School Library Makerspaces: the Bold, the Brave, and the Uninitiated

By Michelle Davis

“Libraries are places where people can dream with their eyes open.”

~ Stephen Abram

To some, the traditional “shush” space of the library may seem like an odd setting for the hands-on, creative messiness of a makerspace. Yet many schools are embracing maker learning within their libraries and redefining our notion of “literacy” in the process. So, why have so many school libraries become home to the maker movement in education and how did they get a makerspace off the ground?

The Bold

“Don’t mess with the library!” This is a sentiment that I have encountered frequently as a teacher-librarian. Indeed, school libraries have a rich and valuable tradition. However, the ever-changing needs of our students require us to evolve and expand the library’s educational services to remain relevant and to keep pace. Integrating a makerspace within the school library is a means “to boldly go” beyond the traditional offerings of library programming. As Peppler and Bender assert, “the Maker movement is an innovative way to reimagine education.” Therefore, incorporating maker learning within school library services is an innovative way to reimagine the library’s potential.

There are several reasons why the school library and a makerspace can be an excellent fit.

School Libraries Offer Open Access and Equity: One of the library’s noblest traditions is its commitment to equitable and open access to its library patrons. Positioning a makerspace and its resources within a school library ensures that all students and staff can access both the resources and the skills required to use them. School libraries are natural and accessible resource hubs. Incorporating a makerspace diversifies the library’s resources, moves its offerings beyond books and technology, and provides ready access to all.

School Libraries are Centers of Learning and Inquiry: School libraries are discovery and inquiry hubs for student learning, research and personal interest. This makes the library an ideal focal point for maker education.  Furthermore, the library can easily connect students’ maker interests with further reading and research, helping them to engage more deeply with a topic or a newly discovered passion. For further reading on the rationale for makerspaces within school libraries, Stephen Abram offers several excellent reasons and examples in his article, “Influence–Real Makerspaces in School Libraries.”

The Brave

Educational makerspace offerings within the school library represent a “brave new world.” Makerspace programming has the potential to extend the relevance of the library for a new generation of learners. It also increases the library’s ability to meet the diverse needs of a greater range of learners. For example, when we installed a giant Lego wall adjacent to the main entrance of our library learning commons, this new resource engaged our students and staff in new and creative ways. Students who did not identify as “readers” were suddenly keen to engage in their class novel study when they were invited to build a Lego mural based on the book and then write about their ideas, adding QR codes that linked to their writing. Teachers have generated unique and innovative lessons built around this new resource, ensuring that they reserve the Lego well in advance due to its increasing demand. When it’s not reserved for a class assignment or project, this Lego wall makerspace resource acts as an empty canvas, encouraging the community’s creativity. A library makerspace promotes brave thinking.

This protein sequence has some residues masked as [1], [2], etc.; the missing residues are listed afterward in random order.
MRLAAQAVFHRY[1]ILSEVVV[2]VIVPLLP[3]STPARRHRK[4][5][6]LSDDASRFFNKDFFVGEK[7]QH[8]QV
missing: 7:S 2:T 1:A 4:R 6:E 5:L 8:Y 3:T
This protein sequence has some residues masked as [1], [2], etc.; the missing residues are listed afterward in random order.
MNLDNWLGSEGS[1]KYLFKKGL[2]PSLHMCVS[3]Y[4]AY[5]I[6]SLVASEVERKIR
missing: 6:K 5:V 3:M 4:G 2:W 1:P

The Uninitiated

Undertaking the development of a makerspace within a school library can be a daunting task. When our school teams initially set out to establish makerspaces we were replete with enthusiasm but lacking in experience and direction. Thankfully, there were many experts who had previously blazed a trail to help fill the learning gaps. Engaging with the maker and library community while reading the testimonials of the many educational maker pioneers who have gone before can help move you beyond “the uninitiated.” Laura Fleming’s book Worlds of Making: Best Practices for Establishing a Makerspace for Your School is a great read to get started. Other valuable resources are Diana Rendina’s Renovated Learning and Colleen Graves’ create+collaborate innovate blogs. For a detailed account of one school library’s makerspace development, you can access my e-book, Making Space for New Library Learning: A Makerspace Journey.

Our makerspace teams sought out a maker mentor from another school district and worked together with other local schools to pool resources and increase our learning curve. We listened to the wisdom of “starting small” and building up. Human resources are the most valuable of all resources in the school library makerspace–making connections, sharing expertise and learning from each other– these are what develop a maker community, one step at a time.

School library makerspaces have powerful potential to help students become innovators, problem solvers and creators. Building one has but two requirements: be bold; be brave.

For more on makerspaces, see:

Michelle Davis is a secondary school teacher-librarian. You can follow her on Twitter @mdavisetad

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1 Comment


so informative!

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